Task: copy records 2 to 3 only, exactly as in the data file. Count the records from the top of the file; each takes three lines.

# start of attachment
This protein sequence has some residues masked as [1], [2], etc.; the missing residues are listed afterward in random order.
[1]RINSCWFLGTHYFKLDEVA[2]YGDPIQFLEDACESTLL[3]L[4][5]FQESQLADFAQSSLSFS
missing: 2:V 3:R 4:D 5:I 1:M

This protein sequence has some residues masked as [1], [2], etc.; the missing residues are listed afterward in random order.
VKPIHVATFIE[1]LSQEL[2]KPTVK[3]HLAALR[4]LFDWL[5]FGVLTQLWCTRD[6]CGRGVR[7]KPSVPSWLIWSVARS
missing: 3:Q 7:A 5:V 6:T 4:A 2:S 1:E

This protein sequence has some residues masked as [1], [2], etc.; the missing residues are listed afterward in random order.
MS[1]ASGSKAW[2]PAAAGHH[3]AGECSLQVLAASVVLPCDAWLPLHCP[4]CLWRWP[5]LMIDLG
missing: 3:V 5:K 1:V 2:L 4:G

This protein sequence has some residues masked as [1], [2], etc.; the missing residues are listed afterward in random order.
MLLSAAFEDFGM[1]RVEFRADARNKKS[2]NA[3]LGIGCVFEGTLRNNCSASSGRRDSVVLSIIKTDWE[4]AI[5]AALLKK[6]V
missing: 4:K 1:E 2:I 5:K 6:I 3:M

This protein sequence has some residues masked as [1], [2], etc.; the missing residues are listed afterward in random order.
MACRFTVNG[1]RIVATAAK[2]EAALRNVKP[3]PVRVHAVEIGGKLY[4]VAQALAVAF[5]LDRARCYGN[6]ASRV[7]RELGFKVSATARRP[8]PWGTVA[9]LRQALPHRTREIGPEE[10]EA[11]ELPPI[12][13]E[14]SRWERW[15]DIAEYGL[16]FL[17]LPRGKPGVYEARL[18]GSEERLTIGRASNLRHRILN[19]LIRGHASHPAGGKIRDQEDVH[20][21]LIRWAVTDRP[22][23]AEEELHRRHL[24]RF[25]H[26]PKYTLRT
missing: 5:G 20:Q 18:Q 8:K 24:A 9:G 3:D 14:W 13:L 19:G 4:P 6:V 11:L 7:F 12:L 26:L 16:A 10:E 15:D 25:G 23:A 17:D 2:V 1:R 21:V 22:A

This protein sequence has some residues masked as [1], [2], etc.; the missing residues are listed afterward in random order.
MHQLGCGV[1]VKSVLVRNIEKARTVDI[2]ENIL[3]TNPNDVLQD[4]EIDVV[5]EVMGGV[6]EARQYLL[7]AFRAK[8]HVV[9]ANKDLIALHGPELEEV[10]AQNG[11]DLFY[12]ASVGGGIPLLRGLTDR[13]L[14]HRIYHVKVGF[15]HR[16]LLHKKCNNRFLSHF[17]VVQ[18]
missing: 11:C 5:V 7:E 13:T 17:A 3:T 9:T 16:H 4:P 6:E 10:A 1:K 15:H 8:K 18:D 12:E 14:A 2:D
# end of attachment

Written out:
This protein sequence has some residues masked as [1], [2], etc.; the missing residues are listed afterward in random order.
VKPIHVATFIE[1]LSQEL[2]KPTVK[3]HLAALR[4]LFDWL[5]FGVLTQLWCTRD[6]CGRGVR[7]KPSVPSWLIWSVARS
missing: 3:Q 7:A 5:V 6:T 4:A 2:S 1:E

This protein sequence has some residues masked as [1], [2], etc.; the missing residues are listed afterward in random order.
MS[1]ASGSKAW[2]PAAAGHH[3]AGECSLQVLAASVVLPCDAWLPLHCP[4]CLWRWP[5]LMIDLG
missing: 3:V 5:K 1:V 2:L 4:G